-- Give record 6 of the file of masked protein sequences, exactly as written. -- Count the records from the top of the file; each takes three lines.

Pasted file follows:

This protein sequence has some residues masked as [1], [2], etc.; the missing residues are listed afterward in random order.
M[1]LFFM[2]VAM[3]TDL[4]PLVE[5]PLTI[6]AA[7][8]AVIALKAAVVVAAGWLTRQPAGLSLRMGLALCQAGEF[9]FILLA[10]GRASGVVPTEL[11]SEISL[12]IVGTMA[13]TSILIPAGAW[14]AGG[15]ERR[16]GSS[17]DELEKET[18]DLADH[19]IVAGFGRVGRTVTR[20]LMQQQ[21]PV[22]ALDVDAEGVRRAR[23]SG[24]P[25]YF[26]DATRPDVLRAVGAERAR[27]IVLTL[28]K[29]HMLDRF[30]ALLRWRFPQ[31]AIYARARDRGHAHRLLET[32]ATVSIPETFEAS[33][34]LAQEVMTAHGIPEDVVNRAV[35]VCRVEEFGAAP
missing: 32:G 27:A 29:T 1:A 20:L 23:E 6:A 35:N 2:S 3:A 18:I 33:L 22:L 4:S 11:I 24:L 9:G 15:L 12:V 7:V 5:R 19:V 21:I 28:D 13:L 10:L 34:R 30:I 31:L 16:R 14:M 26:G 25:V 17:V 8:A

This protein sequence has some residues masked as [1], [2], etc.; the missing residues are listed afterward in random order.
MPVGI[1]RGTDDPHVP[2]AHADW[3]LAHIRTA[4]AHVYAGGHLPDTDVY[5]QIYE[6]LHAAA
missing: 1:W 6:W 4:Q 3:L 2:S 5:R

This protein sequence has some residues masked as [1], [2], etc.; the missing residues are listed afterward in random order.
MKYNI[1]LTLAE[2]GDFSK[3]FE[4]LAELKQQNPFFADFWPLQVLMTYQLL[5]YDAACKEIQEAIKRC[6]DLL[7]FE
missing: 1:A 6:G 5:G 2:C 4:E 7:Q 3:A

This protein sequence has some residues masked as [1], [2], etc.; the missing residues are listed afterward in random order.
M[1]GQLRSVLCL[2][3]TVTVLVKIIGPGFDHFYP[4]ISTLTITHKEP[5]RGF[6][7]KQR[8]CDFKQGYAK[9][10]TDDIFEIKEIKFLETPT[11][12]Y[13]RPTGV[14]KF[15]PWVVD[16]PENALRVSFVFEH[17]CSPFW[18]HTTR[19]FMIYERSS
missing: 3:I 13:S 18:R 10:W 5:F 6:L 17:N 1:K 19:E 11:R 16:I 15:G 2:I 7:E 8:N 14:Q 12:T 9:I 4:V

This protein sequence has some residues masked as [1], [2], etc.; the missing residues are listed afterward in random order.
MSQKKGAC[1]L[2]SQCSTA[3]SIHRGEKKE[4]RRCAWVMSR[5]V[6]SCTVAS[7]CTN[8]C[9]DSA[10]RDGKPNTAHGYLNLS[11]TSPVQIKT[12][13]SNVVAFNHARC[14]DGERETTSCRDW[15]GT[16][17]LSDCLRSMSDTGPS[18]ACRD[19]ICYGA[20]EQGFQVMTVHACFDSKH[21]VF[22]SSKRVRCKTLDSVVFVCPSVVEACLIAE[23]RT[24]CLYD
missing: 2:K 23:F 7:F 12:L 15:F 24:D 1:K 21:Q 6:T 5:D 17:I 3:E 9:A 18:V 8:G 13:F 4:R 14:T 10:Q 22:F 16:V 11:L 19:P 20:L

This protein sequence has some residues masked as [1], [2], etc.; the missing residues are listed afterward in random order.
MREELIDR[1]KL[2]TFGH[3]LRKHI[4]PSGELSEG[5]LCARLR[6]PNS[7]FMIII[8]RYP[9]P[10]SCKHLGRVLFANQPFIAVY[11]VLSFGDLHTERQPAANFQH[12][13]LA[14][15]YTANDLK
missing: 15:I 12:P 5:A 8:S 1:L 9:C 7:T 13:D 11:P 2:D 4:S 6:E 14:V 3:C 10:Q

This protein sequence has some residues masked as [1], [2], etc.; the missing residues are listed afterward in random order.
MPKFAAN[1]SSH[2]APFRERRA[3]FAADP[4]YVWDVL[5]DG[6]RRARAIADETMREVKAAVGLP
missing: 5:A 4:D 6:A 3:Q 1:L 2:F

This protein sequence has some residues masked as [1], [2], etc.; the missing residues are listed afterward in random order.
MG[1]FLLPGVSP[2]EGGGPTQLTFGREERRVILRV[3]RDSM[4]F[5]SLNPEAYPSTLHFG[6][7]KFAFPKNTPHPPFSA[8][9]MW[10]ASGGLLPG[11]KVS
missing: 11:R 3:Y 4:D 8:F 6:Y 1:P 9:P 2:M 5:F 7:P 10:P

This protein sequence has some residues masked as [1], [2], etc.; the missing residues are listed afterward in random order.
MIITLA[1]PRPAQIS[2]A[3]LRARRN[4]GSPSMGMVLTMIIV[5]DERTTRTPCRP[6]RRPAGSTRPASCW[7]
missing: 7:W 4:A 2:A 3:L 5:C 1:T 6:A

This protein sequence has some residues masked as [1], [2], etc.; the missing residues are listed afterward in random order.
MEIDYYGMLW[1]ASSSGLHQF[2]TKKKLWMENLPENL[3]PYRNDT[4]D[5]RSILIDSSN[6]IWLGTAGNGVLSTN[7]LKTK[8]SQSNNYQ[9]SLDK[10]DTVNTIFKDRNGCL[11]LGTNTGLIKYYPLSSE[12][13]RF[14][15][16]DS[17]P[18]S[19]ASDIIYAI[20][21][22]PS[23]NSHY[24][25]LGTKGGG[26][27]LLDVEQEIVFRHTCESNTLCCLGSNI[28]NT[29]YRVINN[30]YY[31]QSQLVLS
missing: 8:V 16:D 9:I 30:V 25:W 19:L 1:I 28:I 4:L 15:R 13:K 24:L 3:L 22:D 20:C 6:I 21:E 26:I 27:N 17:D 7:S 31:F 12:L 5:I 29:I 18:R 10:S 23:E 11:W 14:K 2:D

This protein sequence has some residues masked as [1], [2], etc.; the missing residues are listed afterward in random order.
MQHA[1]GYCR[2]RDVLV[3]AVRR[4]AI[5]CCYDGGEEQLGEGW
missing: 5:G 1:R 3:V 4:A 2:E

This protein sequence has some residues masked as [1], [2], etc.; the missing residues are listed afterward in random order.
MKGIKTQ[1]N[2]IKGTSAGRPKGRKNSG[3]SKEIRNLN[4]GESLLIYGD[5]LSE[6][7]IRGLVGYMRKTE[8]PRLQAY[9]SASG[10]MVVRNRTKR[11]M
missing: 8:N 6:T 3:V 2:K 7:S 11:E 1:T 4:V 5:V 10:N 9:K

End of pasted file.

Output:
This protein sequence has some residues masked as [1], [2], etc.; the missing residues are listed afterward in random order.
MREELIDR[1]KL[2]TFGH[3]LRKHI[4]PSGELSEG[5]LCARLR[6]PNS[7]FMIII[8]RYP[9]P[10]SCKHLGRVLFANQPFIAVY[11]VLSFGDLHTERQPAANFQH[12][13]LA[14][15]YTANDLK
missing: 15:I 12:P 5:A 8:S 1:L 9:C 7:T 13:D 11:P 2:D 4:S 6:E 14:V 3:C 10:Q